TOKYO (Reuters) - Gold prices fell the most in more than three weeks on Monday after Swiss voters overwhelmingly rejected proposals to boost gold reserves in a referendum.
The measure, had it been approved, would have compelled the Swiss National Bank (SNB) to more than double its gold reserves and banned it from ever selling the metal, threatening its ability to defend a 1.20 euro cap on the Swiss franc imposed at the height of the euro zone crisis.
Gold fell more than two per cent to US$1,142.91 per ounce , its lowest level in more than three weeks, while silver also took a hit, falling more than six per cent to a five-year low of US$14.42 per ounce.
Oil prices hit new four-year lows, unable to find a bottom despite their biggest fall in 2 1/2 years last week after OPEC resisted cuts to output in the face of a supply glut.
U.S. crude fell more than two per cent to a four-year low US$64.62 per barrel after a 13.5 per cent last week. That marked a 40 per cent decline from their peak in June.
Sliding oil prices have stirred deflation fears in the euro zone and Japan, cementing expectations that the European Central Bank and the Bank of Japan will take more steps to support their respective economies.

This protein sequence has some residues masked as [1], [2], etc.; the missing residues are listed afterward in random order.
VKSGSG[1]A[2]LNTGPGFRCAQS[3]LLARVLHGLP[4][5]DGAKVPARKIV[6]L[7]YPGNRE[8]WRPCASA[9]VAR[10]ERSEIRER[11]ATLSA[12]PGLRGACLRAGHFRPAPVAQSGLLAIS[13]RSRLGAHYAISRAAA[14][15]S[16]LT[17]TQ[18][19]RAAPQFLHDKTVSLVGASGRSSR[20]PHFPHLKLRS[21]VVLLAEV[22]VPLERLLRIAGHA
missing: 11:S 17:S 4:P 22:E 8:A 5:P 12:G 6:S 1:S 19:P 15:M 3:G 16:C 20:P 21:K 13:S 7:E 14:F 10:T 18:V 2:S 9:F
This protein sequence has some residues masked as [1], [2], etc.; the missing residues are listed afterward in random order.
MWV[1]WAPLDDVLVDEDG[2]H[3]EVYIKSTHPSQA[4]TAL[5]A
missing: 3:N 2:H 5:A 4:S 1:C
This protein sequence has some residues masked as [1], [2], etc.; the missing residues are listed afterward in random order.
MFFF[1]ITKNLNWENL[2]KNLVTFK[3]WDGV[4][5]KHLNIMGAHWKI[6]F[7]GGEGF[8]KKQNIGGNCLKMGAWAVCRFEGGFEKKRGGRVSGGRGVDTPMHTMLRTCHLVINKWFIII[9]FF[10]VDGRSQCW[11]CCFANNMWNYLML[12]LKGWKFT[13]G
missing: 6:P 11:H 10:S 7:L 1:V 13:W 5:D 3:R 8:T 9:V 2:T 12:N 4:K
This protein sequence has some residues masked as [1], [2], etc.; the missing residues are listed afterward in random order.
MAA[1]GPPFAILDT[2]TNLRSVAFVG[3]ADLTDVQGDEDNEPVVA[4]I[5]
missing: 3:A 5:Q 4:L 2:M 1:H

The US dollar, taking advantage of such concerns, attracted bids against the euro and yen.
The euro was slightly weaker atUS $1.2441 after having fallen on Friday on data showing annual inflation in the euro zone cooled to five-year lows of 0.3 percent in November.
Many traders expect the ECB may signal further action to ward off deflation later this week.
The dollar also gained 0.2 per cent in early trade to 118.81 yen, coming within sight of testing its seven-year high of 118.98 set on Nov. 20.
The dollar index, which measures the greenback against a basket of major currencies, rose to 88.316, near four-year highs of 88.44 set on Monday last week.
In Asia, falls in energy and raw material prices look set to hurt assets that are tied to the resource sector, including from Australian mining shares to the Malaysian ringgit.
But Tokyo shares hit a new seven-year high benefitting from both the fall in the yen and oil, with the Nikkei up 0.47 per cent at the open.